It would be the last pitch of Morgan's outing, the most trouble-filled of his short career. The second-year Major Leaguer allowed a total of seven runs in 3 2/3 innings. He gave up eight hits, including four in the Reds' two-run second inning and walked another three batters as 41 of his 87 pitches missed the strike zone.
"Right from the gate, I felt like I was searching for the rhythm and the tempo and it was just one of those days where the command wasn't there," Morgan said.
The 3 2/3 innings ties for Morgan's shortest start in the Majors, and the seven earned runs were the most he has given up in his 19 outings with the Phillies. The start raised Morgan's season ERA from 3.94 to 6.41.
"It wasn't coming out of his hand real well," Phillies manager Pete Mackanin said. "It was uncharacteristic of Morgan because he normally has outstanding command and he relies on that. And when he doesn't have it, what happened today is likely to happen."
Morgan, who made 15 starts last season and was promoted from Triple-A in late April after Charlie Morton suffered a season-ending hamstring injury, spent a lot of the day working out of the stretch.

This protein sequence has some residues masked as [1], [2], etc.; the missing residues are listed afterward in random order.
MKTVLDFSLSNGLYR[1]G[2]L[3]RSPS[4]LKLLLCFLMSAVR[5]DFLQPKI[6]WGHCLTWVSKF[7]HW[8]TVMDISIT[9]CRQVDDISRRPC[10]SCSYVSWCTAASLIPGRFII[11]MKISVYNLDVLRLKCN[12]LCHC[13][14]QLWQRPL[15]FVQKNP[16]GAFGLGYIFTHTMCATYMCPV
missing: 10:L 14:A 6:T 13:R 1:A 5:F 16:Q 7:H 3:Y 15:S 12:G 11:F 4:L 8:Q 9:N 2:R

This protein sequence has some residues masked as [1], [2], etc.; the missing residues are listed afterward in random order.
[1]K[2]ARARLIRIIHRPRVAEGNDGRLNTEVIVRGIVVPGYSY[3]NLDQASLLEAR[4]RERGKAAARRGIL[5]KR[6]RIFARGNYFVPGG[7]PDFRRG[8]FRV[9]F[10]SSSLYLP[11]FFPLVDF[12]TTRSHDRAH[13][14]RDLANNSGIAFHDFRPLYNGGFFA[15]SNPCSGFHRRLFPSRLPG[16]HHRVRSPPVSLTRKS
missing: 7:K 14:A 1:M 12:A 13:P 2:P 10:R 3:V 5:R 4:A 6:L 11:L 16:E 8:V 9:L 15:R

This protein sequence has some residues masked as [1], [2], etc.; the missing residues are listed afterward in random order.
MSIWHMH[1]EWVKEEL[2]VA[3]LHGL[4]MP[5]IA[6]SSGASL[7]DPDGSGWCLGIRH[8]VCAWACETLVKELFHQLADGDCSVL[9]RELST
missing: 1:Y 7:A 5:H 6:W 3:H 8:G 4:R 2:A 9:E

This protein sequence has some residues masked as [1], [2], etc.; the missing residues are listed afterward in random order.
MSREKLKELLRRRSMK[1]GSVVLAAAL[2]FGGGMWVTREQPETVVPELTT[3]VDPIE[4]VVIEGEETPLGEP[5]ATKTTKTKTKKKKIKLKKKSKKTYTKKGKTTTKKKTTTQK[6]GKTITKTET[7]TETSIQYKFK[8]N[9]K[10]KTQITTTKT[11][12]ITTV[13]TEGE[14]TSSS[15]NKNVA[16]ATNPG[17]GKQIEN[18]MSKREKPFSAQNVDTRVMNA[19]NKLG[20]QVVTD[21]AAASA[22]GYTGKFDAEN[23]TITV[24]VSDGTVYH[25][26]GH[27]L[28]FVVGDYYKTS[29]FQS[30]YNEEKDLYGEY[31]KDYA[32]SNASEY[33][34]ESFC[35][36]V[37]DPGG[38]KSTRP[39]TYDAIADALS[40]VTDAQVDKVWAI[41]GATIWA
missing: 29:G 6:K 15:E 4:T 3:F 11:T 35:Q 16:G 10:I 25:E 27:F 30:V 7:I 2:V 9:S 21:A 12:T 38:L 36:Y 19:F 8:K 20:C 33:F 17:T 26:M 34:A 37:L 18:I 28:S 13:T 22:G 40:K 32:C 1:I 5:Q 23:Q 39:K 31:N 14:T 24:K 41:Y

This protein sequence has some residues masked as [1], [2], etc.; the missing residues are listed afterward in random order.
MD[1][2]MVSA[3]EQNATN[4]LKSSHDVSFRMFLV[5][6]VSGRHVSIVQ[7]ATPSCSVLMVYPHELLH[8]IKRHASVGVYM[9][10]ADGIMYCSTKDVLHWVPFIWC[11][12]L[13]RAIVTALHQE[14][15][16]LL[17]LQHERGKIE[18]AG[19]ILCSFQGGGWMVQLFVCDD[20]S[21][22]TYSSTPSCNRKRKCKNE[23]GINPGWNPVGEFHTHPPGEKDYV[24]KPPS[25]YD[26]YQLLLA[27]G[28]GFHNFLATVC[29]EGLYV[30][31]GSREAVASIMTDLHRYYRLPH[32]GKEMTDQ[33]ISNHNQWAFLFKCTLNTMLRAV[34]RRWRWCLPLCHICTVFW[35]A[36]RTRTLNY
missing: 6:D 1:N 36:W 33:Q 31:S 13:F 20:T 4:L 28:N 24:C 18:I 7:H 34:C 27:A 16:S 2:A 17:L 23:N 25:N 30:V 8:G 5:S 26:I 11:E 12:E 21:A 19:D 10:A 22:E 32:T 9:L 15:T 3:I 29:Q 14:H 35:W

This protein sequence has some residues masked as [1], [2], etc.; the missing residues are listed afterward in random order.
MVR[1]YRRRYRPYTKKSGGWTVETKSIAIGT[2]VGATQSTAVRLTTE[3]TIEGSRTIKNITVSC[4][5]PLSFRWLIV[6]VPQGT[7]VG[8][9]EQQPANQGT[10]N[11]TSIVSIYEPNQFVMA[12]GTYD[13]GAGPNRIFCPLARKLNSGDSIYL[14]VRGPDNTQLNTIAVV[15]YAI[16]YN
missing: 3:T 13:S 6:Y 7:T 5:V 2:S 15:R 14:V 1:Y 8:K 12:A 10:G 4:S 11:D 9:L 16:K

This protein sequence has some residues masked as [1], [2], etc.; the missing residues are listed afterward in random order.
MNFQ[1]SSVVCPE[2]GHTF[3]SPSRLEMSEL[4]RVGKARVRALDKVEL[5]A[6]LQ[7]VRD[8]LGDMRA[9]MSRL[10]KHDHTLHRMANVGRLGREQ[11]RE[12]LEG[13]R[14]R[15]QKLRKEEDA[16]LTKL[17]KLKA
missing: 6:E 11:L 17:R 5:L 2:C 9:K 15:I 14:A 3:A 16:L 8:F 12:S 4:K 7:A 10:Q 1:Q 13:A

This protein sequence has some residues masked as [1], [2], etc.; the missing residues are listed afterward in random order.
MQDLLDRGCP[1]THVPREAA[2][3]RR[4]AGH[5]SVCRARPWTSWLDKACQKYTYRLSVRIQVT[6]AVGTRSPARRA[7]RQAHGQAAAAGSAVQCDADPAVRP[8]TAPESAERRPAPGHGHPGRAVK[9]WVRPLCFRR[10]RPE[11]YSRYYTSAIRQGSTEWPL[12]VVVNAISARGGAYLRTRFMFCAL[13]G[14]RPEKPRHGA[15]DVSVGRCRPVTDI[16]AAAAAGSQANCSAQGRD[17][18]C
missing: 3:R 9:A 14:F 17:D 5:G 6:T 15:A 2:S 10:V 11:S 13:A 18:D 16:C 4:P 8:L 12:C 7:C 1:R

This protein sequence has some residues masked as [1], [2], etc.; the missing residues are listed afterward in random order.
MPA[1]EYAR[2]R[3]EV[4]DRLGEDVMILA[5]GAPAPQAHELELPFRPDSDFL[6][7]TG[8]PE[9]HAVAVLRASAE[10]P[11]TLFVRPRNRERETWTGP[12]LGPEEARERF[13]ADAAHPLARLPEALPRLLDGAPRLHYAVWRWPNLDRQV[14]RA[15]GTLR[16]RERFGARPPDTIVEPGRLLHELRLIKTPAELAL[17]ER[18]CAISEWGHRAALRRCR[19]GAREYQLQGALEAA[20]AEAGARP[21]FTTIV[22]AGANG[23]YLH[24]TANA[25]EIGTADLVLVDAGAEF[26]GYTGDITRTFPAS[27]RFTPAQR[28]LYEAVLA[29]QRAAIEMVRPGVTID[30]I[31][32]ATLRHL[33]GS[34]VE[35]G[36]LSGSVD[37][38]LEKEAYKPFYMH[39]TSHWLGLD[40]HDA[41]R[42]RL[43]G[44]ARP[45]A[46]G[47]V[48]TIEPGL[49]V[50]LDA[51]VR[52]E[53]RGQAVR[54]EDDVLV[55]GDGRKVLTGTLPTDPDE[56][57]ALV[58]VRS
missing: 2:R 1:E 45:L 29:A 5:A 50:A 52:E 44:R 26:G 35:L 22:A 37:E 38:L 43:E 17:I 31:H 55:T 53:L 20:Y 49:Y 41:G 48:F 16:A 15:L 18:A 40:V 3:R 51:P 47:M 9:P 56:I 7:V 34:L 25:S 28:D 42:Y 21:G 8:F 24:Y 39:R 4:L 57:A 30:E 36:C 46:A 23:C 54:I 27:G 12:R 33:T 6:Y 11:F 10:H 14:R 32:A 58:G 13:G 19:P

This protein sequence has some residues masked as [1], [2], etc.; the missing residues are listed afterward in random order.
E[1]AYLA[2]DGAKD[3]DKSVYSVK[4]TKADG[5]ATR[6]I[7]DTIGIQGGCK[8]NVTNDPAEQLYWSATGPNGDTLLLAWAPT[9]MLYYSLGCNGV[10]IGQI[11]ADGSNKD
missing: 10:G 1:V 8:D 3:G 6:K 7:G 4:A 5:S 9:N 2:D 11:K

He allowed hits in every inning he was on the mound. In the second, Morgan gave up hits to the first four batters and Cincinnati got on the board thanks to back-to-back doubles from Jay Bruce and Adam Duvall.
Walks hurt him in the fourth inning. Morgan issued a walk to Bruce to start the inning, and after intentionally walking Tucker Barnhart to load the bases with one out, Morgan threw four straight pitches out of the zone against Straily. Straily stepped to the plate 0-for-12 in his career at the plate, and Morgan said, "It's one of the loneliest feelings in the world, walking a pitcher and walking a run in."
He's looking to put the inning and the outing behind him.
"It goes back on trusting your stuff and trusting your routine," Morgan said. "You just keep going. There's 20-something more starts left. You can't really sulk over this one, and I know I need to be better."
Stephen Pianovich is a contributor for MLB.com based in Philadelphia. This story was not subject to the approval of Major League Baseball or its clubs.